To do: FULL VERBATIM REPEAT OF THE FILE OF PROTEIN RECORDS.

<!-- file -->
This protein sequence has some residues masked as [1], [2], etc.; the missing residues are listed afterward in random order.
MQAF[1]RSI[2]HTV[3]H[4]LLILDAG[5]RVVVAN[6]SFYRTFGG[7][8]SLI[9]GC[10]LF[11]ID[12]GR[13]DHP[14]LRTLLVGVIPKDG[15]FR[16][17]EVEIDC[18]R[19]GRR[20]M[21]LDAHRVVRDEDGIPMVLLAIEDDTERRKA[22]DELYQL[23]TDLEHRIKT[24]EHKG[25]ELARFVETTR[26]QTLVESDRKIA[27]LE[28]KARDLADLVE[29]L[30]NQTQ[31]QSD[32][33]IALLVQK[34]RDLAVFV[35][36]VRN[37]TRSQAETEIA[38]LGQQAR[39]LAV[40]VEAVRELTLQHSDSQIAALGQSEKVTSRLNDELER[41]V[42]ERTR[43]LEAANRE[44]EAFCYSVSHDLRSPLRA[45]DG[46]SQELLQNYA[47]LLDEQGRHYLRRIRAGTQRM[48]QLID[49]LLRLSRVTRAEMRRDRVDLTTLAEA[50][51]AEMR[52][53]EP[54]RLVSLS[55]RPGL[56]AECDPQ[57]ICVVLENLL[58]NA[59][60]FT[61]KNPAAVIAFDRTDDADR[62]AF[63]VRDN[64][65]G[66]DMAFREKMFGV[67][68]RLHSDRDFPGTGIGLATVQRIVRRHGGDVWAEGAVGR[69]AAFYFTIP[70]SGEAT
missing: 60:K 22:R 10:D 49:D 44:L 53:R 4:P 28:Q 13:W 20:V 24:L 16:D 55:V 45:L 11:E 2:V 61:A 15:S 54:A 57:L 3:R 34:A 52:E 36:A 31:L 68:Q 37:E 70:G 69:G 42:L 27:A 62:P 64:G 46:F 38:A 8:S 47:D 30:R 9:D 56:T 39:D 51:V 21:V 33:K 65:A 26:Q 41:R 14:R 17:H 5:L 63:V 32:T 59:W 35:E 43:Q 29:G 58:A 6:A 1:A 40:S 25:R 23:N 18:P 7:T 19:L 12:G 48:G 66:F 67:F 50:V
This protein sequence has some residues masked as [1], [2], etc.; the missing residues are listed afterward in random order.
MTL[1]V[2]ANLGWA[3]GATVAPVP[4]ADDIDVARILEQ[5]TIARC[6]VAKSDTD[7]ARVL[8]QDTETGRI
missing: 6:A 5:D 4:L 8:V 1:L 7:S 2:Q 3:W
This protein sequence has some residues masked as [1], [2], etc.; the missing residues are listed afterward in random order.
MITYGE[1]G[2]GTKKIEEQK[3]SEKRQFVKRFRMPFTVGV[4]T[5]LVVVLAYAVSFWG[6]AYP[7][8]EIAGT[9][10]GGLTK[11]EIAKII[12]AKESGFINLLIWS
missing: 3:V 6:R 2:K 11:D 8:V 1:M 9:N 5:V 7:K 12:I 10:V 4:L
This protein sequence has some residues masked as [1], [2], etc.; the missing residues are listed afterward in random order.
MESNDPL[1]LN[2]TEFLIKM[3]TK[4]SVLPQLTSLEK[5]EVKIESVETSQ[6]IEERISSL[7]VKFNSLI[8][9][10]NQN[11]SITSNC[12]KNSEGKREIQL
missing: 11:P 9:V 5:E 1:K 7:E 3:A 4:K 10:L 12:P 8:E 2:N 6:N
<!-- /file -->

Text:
This protein sequence has some residues masked as [1], [2], etc.; the missing residues are listed afterward in random order.
MQAF[1]RSI[2]HTV[3]H[4]LLILDAG[5]RVVVAN[6]SFYRTFGG[7][8]SLI[9]GC[10]LF[11]ID[12]GR[13]DHP[14]LRTLLVGVIPKDG[15]FR[16][17]EVEIDC[18]R[19]GRR[20]M[21]LDAHRVVRDEDGIPMVLLAIEDDTERRKA[22]DELYQL[23]TDLEHRIKT[24]EHKG[25]ELARFVETTR[26]QTLVESDRKIA[27]LE[28]KARDLADLVE[29]L[30]NQTQ[31]QSD[32][33]IALLVQK[34]RDLAVFV[35][36]VRN[37]TRSQAETEIA[38]LGQQAR[39]LAV[40]VEAVRELTLQHSDSQIAALGQSEKVTSRLNDELER[41]V[42]ERTR[43]LEAANRE[44]EAFCYSVSHDLRSPLRA[45]DG[46]SQELLQNYA[47]LLDEQGRHYLRRIRAGTQRM[48]QLID[49]LLRLSRVTRAEMRRDRVDLTTLAEA[50][51]AEMR[52][53]EP[54]RLVSLS[55]RPGL[56]AECDPQ[57]ICVVLENLL[58]NA[59][60]FT[61]KNPAAVIAFDRTDDADR[62]AF[63]VRDN[64][65]G[66]DMAFREKMFGV[67][68]RLHSDRDFPGTGIGLATVQRIVRRHGGDVWAEGAVGR[69]AAFYFTIP[70]SGEAT
missing: 60:K 22:R 10:D 49:D 44:L 53:R 4:P 28:Q 13:W 20:V 24:L 16:D 55:V 45:L 11:E 2:V 61:A 15:S 54:A 57:L 3:R 34:A 52:E 36:A 31:L 68:Q 37:E 70:G 69:G 42:L 27:A 62:P 64:G 46:F 38:A 8:S 47:D 30:R 9:D 56:T 39:D 51:V 21:V 33:K 65:A 26:Q 41:R 14:R 17:H 5:L 63:V 32:T 59:W 35:E 43:Q 29:G 58:A 6:A 1:A 40:S 25:R 23:N 18:P 7:T 19:L 12:G 48:G 66:F 67:F 50:V
This protein sequence has some residues masked as [1], [2], etc.; the missing residues are listed afterward in random order.
MTL[1]V[2]ANLGWA[3]GATVAPVP[4]ADDIDVARILEQ[5]TIARC[6]VAKSDTD[7]ARVL[8]QDTETGRI
missing: 6:A 5:D 4:L 8:V 1:L 7:S 2:Q 3:W
This protein sequence has some residues masked as [1], [2], etc.; the missing residues are listed afterward in random order.
MITYGE[1]G[2]GTKKIEEQK[3]SEKRQFVKRFRMPFTVGV[4]T[5]LVVVLAYAVSFWG[6]AYP[7][8]EIAGT[9][10]GGLTK[11]EIAKII[12]AKESGFINLLIWS
missing: 3:V 6:R 2:K 11:D 8:V 1:M 9:N 5:V 7:K 12:I 10:V 4:L
This protein sequence has some residues masked as [1], [2], etc.; the missing residues are listed afterward in random order.
MESNDPL[1]LN[2]TEFLIKM[3]TK[4]SVLPQLTSLEK[5]EVKIESVETSQ[6]IEERISSL[7]VKFNSLI[8][9][10]NQN[11]SITSNC[12]KNSEGKREIQL
missing: 11:P 9:V 5:E 1:K 7:E 3:A 4:K 10:L 12:P 8:E 2:N 6:N